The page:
Add ethnic flavours to your menu with condiments

June 02 2015

As increasing numbers of consumers become adventurous with the foods they eat, more and more restaurants are looking to incorporate ethnic flavours on their menus. Of course, this doesn't just mean adding a few Mexican or Chinese dishes to your menu - customers these days are looking for flavour profiles that are even more unusual.

Last year, research from Technomic found that one way to incorporate unique flavours on your menu is to offer them in appetizer form. That's because diners tend to be more willing to try something new with small plate items.

However, another way to add flavour is with condiments - and the beauty of this option is that you can give complete control over them to your customers. They can decide which condiments to add and how much. There are a few ways this can be done. For example:

  • Have a selection of sauces at each table for diners to choose from.
  • Provide a variety of sauces in small bowls with each dish.
  • Offer a choice of condiments on the menu, enabling customers to customise their order.

No matter which way you choose to offer these condiments, the key is to have some delicious options available. As Globe and Mail food writer Bonny Reichert explains, we've moved beyond the 'mustard-ketchup-relish era'. She says there has been an "explosion of sauces, spreads and other condiments to enhance everything and anything you might choose to [serve]."

Here are a few condiments to consider:

  • Sriracha - Spicy food is certainly on trend and if you want to give those taste buds more than a mild tingle, Sriracha is the sauce of the moment. Originating from Thailand, it has a distinctive sweet flavour and goes particularly well with Asian dishes - although fans of the sauce will tell you it pairs with just about anything.
  • Gochujang - Another spicy sauce, this one is from Korea and is gaining pace with Sriracha. "This is the next big hot sauce from Korea and Koreans love to grill," says host of Food Trends TV Dana McCauley. She believes the sauce is going to start popping up on restaurant burgers.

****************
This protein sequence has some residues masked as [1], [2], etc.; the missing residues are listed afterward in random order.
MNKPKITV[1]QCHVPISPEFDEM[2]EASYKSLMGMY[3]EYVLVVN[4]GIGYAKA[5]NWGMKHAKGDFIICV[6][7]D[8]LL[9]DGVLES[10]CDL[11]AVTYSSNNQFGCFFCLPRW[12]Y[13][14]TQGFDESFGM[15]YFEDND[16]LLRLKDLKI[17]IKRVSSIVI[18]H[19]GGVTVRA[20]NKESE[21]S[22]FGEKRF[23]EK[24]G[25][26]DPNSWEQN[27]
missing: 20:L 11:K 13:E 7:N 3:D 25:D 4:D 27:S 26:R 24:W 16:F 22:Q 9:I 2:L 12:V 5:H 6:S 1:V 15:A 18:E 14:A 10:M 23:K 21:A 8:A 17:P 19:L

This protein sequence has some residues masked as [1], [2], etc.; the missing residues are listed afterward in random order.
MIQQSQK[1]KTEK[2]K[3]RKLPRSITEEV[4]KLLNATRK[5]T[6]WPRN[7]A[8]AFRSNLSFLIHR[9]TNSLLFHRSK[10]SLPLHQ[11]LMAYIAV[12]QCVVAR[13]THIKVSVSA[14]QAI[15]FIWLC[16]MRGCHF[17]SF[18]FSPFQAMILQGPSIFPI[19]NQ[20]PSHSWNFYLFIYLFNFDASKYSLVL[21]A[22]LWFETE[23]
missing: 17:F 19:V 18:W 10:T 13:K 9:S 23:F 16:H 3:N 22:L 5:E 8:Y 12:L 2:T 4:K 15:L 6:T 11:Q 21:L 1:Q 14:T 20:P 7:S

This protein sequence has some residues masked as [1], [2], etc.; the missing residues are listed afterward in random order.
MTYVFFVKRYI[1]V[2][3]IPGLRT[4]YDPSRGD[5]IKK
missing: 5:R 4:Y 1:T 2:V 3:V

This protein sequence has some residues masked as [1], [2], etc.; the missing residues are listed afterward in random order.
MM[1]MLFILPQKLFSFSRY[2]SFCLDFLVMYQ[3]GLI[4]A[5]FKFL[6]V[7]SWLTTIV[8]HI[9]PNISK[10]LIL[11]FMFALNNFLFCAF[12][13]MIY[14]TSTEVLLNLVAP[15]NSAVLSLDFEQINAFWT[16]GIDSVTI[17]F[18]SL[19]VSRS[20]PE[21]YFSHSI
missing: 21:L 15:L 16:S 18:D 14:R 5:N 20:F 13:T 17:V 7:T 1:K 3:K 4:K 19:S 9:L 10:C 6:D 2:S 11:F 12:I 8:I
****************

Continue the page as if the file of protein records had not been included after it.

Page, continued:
• Dried pepper marinades - Chef Grant van Gameren from Bar Raval in Toronto says he is experimenting with these marinades from South America. He explains that there are many different varieties, each with unique flavours and heat levels - but they're always made in the same way. "Basically, fry peppers in oil to release the aroma, then pour hot water over them to soften. Puree with garlic, oil, spices and herbs of your choice, then slather on any of your favourite meats or vegetables before grilling," he says, adding that the pasilla pepper is one of his favourites due to it being full of flavour without too much heat.
  • ‚ÄčChimichurri - This is a green sauce from Argentina made from parsley, garlic, olive oil, oregano and white vinegar. It's a great choice for steaks, as is Romesco, a nut and red pepper-based sauce from north-eastern Spain.
  • Pickles and fermented foods - "We've gone way beyond dills," Ms McCauley says. "We're seeing fermented pickles, pickled slaws, fermented condiments like kimchi, Thai-style pickles. You're going to see very little green relish," she explains. Mark Filatow, chef and co-owner of Waterfront Wines in Kelowna agrees. He recommends fermented fennel. "Done just like sauerkraut, it's fantastic with seafood and poultry," he says, adding that cumin-pickled carrots go well with anything that has a strong rub, like Moroccan or Indian-spiced meats.